Renal and hormonal responses in offspring of ewes fed a high salt diet during pregnancy
Studies performed on humans and animals have shown that the in utero environment, for example a change in nutrition, could influence foetal developmental processes and could also alter homeostatic regulatory mechanisms among the offspring. These changes are usually permanent and may be passed on to future generations.
My project looks specifically at how exposure of the ewe during pregnancy to high levels of salt in the diet affects the response of her offspring to salt ingestion, at both the genetic and physiological levels.
Currently 4.5M ha of agricultural land in Australia is at risk from salinity, and this is predicted to double in the next 40 years. The use of saltbush as an integrated management tool is increasing in an effort to revegetate these saline landscapes and to convert them into a productive asset.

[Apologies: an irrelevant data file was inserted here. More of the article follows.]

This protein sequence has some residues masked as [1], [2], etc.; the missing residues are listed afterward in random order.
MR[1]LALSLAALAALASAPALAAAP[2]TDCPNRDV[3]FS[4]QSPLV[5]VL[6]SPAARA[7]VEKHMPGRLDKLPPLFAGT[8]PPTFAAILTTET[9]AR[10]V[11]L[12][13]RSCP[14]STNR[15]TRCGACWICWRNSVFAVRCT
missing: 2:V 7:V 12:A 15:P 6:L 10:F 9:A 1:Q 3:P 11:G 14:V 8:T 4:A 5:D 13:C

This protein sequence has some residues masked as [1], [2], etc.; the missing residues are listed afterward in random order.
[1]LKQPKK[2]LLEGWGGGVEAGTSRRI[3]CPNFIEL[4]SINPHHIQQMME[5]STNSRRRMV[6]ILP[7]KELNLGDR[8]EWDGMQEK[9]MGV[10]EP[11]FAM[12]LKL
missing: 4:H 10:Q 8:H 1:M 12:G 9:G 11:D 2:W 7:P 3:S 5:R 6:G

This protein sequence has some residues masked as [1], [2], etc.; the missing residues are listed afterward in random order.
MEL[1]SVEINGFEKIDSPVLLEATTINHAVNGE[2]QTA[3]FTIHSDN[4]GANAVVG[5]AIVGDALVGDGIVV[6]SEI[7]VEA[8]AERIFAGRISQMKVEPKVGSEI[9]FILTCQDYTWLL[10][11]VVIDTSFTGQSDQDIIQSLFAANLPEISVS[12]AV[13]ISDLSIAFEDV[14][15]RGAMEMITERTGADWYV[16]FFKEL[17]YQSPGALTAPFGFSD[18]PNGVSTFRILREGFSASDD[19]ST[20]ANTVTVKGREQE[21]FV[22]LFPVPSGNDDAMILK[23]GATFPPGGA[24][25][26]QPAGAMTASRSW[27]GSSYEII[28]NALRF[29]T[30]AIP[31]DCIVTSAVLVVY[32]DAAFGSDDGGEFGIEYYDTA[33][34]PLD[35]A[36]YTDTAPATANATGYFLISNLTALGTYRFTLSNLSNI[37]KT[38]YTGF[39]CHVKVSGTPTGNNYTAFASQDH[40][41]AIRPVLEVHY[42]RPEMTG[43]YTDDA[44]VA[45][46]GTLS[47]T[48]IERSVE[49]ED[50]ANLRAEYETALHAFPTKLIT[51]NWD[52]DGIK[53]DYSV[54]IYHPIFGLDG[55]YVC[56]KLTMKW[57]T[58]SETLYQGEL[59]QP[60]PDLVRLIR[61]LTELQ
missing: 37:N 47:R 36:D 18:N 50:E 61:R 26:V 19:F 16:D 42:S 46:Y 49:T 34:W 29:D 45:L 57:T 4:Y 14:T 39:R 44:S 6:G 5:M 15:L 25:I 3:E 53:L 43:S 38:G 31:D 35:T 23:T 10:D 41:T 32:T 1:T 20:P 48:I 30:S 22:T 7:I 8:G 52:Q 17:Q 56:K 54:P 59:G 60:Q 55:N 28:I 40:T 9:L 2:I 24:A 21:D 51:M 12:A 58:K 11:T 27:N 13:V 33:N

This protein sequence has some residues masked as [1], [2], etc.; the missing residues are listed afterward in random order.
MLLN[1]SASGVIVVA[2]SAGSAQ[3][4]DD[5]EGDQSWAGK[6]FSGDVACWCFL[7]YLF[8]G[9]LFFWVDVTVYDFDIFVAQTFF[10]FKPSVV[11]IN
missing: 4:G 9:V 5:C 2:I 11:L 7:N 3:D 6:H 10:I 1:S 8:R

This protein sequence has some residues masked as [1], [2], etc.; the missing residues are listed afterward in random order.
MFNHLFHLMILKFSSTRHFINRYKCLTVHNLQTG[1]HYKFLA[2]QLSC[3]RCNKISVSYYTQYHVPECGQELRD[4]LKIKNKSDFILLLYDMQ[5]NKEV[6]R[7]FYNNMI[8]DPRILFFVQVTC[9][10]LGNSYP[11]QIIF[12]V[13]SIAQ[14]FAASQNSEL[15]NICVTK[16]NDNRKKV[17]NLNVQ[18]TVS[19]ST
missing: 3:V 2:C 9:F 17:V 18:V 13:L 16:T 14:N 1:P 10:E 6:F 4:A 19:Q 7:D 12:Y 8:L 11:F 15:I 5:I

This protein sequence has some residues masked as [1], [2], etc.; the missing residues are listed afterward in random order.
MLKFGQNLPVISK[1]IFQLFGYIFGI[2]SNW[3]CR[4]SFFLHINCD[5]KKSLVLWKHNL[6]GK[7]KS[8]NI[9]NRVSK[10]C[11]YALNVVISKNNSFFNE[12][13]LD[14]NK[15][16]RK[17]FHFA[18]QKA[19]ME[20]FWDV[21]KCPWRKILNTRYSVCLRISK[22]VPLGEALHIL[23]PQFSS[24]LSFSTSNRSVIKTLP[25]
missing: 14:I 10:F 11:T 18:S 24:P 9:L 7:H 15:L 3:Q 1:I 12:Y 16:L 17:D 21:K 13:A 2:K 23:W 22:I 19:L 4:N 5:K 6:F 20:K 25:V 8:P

To further increase land production and profitability, grazing animals on saltbush has become a major viable option. Offspring born to ewes that graze saltbush during pregnancy may have altered renal physiology and salt sensitivity, which may allow the animals to perform better on saltbush in later life. In addition, this project has biomedical relevance as babies whose mothers consume high levels of salt during pregnancy may be at a higher risk of developing hypertension and cardiovascular disease in adulthood.